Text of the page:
With one top editor identified as the "Staffer Most Likely to Sing Barbra Streisand at a Karaoke Bar," Zócalo Public Square clearly knows how to mix fun with serious business. Or make that serious affairs--there's not a lot of sympathy for business here. But wait, that's not true either--there is, just not for a certain sort of rapacious too-big-to-fail enterprise immune to devastating consequences because of unethically purchased leverage in a warped system. Nope, no sympathy for those. And really, who is in favor of that? (A popular figure in this survey is about 1%.) Your local pharmacist then, if you still have one, is not on Zócalo's list of predators. Nor is anyone else who brings an "accessible, nonpartisan, and broad-minded spirit" to the public square. But back to Streisand: it's no coincidence that a legendary entertainer with a thirst for serious, divisive issues gets name-dropped at Zócalo. An idea exchange like its namesake (both the public square of the imago and the terra firma), Zócalo is open to artists, politicians, writers, mechanics, thinkers, scientists, waiters, workers, jokers, jugglers and all creatures great and small among the fabulous hoi polloi.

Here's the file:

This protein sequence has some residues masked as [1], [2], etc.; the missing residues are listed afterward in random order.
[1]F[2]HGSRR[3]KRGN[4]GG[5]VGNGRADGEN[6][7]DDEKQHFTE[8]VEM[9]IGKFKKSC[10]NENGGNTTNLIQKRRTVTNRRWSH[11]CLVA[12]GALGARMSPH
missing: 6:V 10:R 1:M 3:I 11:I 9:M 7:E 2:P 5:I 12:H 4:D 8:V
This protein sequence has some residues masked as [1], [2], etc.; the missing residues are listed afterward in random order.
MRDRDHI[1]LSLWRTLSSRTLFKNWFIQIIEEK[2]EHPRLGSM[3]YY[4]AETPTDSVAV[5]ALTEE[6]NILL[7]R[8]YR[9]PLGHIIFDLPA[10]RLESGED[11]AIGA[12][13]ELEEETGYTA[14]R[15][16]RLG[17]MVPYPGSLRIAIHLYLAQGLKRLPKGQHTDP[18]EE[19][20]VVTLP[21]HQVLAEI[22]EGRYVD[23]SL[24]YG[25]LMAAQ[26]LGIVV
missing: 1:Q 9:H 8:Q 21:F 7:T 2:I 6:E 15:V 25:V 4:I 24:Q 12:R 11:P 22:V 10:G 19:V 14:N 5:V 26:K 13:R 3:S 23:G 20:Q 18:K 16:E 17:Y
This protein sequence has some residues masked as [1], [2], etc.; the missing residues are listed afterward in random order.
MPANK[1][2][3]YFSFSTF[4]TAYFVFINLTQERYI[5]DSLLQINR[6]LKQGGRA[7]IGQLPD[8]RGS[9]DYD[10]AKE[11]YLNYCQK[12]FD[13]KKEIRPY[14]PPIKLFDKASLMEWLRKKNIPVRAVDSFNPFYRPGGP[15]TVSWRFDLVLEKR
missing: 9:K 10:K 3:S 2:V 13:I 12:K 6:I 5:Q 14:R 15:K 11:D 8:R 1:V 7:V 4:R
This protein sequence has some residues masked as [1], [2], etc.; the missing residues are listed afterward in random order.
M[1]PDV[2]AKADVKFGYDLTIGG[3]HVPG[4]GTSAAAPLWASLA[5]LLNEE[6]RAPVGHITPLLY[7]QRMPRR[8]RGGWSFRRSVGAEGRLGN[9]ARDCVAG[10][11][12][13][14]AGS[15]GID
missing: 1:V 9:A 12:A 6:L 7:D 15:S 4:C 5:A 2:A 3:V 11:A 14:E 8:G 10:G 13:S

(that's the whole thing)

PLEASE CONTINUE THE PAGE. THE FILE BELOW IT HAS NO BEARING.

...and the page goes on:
Zócalo was founded a decade ago by Gregory Rodriguez, a former Los Angeles Times columnist and astute noticer of things askance. One of those things was the tale of two cities taking place in what passed for one: Los Angeles. Looking for diversity, something the city would seem to have in abundance, Rodriguez found instead a landscape riddled with cultural segregation. Even ostensibly public events were virtually private--or at least entrée was quietly dependent upon racial and economic status not broadly distributed. No admission, no voice, deduced Rodriguez--and he set about opening up the idea of what constitutes an empowered Angeleno in the civic arena. Zócalo hosts events all around the city (and in Arizona too, where it has also set up shop), partnering with universities, publishers, businesses, local advocacy groups and more. It syndicates its lively, heterogeneous content to over a hundred media outlets and does something we all should do a lot more of: Zócalo is always out meeting new people. Employing an outstanding team richly fertilized by leaves from the deciduous Los Angeles Times, Zócalo invites everyone along to the party.
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